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Perry's Index to the Aesopica

Fables exist in many versions; here is one version in English:


There was a man who wanted to buy a donkey. He selected one donkey for further examination and led him to where his own donkeys were, leaving him by the feeding trough. The new donkey went and stood next to the donkey who was the laziest and greediest of them all, ignoring all the others. As the new donkey showed no signs of any better behaviour, the man led him away again, returning him to his former master. When asked whether he had given the donkey a fair chance, the man explained, 'I don't even need to put him to the test: I know what kind of donkey he is because of the company he keeps.'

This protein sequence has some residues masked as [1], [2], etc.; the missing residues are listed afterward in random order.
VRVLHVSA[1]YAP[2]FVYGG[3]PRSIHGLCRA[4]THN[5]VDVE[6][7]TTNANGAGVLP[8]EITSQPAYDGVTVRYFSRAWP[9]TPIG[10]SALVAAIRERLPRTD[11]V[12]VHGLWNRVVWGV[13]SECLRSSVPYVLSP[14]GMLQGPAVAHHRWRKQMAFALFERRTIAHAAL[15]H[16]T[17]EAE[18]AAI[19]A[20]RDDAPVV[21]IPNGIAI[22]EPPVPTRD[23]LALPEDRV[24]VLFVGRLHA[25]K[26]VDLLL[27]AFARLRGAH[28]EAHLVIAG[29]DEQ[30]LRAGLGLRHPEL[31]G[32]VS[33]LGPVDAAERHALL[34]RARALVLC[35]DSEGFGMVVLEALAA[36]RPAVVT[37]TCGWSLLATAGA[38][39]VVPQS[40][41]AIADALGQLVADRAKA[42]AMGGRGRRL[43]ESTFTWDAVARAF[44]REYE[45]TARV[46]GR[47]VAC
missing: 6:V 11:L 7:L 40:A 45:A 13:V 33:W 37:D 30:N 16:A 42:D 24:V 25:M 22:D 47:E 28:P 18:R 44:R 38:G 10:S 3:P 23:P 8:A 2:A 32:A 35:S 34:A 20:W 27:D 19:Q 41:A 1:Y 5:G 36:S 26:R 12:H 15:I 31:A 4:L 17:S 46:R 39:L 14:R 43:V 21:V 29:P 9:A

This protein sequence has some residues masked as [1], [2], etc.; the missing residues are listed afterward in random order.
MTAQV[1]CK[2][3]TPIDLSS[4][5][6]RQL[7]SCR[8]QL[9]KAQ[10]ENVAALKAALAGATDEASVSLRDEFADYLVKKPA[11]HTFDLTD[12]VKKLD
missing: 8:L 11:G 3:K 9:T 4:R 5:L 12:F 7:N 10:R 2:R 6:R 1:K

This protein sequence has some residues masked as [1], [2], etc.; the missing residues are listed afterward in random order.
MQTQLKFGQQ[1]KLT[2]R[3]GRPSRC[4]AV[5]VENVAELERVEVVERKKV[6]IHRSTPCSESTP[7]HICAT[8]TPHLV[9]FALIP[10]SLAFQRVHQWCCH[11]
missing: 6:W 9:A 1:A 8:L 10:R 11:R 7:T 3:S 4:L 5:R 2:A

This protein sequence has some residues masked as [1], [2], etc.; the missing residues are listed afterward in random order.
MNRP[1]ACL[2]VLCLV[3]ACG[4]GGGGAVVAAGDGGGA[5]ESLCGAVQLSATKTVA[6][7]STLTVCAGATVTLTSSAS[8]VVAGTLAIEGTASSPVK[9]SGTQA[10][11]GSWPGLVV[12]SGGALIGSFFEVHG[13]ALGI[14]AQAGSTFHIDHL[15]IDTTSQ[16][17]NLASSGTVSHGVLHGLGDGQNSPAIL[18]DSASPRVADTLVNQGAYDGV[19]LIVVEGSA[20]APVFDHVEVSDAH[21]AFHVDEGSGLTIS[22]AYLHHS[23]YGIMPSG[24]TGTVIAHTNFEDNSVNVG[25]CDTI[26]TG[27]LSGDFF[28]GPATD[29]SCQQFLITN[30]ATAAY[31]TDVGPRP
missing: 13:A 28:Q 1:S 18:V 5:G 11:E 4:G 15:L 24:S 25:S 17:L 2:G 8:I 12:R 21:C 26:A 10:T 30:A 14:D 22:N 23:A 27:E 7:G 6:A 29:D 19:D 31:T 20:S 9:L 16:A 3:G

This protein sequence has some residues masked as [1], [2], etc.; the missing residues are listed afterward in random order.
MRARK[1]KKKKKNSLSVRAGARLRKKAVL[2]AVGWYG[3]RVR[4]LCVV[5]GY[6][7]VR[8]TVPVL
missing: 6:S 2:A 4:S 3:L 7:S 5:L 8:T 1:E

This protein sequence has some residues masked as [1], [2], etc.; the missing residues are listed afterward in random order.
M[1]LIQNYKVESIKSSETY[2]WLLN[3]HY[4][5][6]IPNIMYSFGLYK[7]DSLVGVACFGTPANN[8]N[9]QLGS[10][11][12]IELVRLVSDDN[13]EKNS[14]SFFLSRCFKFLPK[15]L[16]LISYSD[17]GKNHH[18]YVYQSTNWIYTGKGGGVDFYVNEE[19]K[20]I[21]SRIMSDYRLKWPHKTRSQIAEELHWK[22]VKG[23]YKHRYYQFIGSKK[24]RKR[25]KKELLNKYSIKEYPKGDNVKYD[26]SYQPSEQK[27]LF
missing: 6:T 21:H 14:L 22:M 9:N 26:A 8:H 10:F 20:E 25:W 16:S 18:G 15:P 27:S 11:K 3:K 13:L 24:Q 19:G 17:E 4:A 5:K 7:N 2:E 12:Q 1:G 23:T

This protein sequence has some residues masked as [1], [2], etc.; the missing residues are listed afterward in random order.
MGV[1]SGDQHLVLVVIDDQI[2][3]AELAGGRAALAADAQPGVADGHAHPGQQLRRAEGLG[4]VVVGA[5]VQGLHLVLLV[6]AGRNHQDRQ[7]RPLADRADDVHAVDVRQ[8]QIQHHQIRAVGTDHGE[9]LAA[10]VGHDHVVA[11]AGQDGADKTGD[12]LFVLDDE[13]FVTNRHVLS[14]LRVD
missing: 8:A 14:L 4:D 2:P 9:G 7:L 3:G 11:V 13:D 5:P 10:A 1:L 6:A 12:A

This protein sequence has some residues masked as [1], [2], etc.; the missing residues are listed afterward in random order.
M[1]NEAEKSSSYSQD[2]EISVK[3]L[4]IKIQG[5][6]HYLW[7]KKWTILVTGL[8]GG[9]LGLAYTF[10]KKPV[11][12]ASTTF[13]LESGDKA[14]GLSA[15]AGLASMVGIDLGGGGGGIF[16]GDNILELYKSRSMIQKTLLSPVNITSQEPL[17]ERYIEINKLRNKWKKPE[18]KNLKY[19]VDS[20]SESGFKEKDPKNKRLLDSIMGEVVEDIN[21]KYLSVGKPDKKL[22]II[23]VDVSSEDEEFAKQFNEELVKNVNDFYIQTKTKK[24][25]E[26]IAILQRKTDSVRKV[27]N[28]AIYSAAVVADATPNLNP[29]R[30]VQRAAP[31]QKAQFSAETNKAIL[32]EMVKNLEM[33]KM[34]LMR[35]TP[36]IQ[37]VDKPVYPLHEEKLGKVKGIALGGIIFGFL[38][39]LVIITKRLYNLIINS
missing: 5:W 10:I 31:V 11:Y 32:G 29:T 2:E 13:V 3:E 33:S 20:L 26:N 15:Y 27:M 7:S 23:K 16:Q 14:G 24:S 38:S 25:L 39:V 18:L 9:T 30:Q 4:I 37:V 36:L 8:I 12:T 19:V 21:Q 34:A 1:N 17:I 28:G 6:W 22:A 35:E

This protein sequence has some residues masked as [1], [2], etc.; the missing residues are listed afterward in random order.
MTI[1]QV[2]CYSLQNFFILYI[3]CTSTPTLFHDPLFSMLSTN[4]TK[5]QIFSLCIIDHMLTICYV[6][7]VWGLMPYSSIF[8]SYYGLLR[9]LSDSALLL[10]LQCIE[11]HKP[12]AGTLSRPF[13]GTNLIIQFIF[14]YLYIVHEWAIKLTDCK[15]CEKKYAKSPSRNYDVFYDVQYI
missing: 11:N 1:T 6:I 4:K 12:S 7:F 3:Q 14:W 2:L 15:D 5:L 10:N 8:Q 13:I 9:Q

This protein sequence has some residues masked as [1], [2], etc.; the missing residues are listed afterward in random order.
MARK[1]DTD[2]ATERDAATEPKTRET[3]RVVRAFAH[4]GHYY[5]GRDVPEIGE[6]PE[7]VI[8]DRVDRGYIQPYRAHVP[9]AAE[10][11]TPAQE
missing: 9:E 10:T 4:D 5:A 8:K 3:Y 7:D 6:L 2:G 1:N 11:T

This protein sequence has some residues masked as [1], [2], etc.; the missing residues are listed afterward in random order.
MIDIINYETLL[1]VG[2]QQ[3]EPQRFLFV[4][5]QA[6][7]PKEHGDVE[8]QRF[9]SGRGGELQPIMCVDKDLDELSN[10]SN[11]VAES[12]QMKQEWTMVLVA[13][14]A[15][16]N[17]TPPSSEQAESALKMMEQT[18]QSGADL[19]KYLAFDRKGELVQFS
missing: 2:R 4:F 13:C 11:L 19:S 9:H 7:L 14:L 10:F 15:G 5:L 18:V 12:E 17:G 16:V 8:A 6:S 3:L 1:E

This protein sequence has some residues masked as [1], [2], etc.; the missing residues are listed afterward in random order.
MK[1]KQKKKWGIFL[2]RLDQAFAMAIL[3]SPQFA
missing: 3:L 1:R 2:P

The story shows that a person is considered similar to the people whose companionship he enjoys.

Source: Aesop's Fables. A new translation by Laura Gibbs. Oxford University Press (World's Classics): Oxford, 2002.
NOTE: New cover, with new ISBN, published in 2008; contents of book unchanged.

Perry 237: Gibbs (Oxford) 307 [English]
Perry 237: Townsend 255 [English]
Perry 237: Chambry 263 [Greek]

You can find a compilation of Perry's index to the Aesopica in the gigantic appendix to his edition of Babrius and Phaedrus for the Loeb Classical Library (Harvard University Press: Cambridge, 1965). This book is an absolute must for anyone interested in the Aesopic fable tradition. Invaluable.